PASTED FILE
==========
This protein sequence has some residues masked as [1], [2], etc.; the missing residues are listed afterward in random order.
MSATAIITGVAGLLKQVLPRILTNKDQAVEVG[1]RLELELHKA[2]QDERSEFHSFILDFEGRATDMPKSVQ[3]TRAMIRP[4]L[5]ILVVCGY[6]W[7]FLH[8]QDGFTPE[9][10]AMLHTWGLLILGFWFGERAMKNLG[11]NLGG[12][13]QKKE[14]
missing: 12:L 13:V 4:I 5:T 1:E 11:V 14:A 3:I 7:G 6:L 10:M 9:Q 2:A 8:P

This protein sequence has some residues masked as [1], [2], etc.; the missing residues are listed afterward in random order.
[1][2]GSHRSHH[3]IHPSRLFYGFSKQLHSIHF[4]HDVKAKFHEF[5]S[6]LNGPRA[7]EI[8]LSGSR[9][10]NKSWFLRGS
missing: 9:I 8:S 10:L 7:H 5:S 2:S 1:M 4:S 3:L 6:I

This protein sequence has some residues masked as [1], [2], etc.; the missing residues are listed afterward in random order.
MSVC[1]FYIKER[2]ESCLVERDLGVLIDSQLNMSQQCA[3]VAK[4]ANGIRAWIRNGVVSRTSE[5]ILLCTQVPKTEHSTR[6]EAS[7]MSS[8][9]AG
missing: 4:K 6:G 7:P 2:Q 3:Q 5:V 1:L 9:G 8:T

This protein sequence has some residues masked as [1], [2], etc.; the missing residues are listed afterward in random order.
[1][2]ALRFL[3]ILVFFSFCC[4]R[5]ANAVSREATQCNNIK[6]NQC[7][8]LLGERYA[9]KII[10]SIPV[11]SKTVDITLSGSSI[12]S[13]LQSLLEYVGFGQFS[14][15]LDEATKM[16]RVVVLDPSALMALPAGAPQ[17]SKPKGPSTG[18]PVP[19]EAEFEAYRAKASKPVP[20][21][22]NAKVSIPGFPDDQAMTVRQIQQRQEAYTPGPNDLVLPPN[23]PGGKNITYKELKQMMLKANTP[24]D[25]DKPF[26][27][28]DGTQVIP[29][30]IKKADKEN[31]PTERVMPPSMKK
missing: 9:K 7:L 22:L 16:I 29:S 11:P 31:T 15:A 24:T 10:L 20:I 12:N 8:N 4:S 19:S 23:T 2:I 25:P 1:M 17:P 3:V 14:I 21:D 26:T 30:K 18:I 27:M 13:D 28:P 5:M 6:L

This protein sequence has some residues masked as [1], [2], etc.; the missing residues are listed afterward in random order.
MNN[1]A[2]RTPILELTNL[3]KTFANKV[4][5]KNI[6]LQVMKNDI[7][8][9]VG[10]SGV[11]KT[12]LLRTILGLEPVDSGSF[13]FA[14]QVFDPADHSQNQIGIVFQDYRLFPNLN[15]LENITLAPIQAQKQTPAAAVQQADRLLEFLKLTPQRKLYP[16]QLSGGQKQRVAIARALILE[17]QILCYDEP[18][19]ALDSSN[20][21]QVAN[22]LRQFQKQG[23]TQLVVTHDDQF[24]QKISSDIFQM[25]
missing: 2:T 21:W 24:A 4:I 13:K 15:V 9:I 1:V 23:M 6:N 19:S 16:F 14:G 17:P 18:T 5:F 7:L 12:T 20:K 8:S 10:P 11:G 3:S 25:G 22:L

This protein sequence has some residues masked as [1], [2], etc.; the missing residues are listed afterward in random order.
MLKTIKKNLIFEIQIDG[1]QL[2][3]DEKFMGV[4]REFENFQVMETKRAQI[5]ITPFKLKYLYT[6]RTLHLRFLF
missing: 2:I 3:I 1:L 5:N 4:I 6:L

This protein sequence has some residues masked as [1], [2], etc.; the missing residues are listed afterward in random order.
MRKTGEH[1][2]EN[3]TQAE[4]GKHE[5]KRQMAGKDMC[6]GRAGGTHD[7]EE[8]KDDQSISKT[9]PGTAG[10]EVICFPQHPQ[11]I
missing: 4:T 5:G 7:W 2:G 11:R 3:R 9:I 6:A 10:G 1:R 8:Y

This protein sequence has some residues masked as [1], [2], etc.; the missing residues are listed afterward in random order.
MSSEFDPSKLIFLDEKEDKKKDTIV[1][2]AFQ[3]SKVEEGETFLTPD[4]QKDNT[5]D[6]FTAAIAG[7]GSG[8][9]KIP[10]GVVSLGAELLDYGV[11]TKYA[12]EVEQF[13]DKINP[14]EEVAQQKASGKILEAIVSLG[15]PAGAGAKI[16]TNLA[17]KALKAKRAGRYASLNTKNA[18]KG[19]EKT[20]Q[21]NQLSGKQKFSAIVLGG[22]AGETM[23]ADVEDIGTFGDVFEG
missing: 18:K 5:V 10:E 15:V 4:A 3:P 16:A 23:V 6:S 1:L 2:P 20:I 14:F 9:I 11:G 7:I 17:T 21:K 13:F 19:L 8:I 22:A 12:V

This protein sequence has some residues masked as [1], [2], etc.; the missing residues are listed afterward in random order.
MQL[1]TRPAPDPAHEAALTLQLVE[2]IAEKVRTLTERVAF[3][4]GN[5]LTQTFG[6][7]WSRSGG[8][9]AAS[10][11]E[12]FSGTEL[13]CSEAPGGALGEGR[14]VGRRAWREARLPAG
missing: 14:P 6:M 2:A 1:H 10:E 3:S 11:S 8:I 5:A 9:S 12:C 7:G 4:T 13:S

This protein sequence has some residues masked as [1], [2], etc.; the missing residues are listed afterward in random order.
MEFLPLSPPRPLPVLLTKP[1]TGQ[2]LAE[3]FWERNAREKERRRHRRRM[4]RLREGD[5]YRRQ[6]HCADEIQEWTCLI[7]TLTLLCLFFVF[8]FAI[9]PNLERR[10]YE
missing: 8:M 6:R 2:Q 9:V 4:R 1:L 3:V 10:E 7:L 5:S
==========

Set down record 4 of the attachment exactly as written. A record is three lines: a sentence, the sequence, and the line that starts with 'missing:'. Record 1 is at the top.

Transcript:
This protein sequence has some residues masked as [1], [2], etc.; the missing residues are listed afterward in random order.
[1][2]ALRFL[3]ILVFFSFCC[4]R[5]ANAVSREATQCNNIK[6]NQC[7][8]LLGERYA[9]KII[10]SIPV[11]SKTVDITLSGSSI[12]S[13]LQSLLEYVGFGQFS[14][15]LDEATKM[16]RVVVLDPSALMALPAGAPQ[17]SKPKGPSTG[18]PVP[19]EAEFEAYRAKASKPVP[20][21][22]NAKVSIPGFPDDQAMTVRQIQQRQEAYTPGPNDLVLPPN[23]PGGKNITYKELKQMMLKANTP[24]D[25]DKPF[26][27][28]DGTQVIP[29][30]IKKADKEN[31]PTERVMPPSMKK
missing: 9:K 7:L 22:L 16:I 29:S 11:P 31:T 15:A 24:T 10:L 20:I 12:N 8:N 4:S 19:S 23:T 2:I 25:P 1:M 17:P 3:V 14:I 21:D 26:T 30:K 18:I 27:M 13:D 28:P 5:M 6:L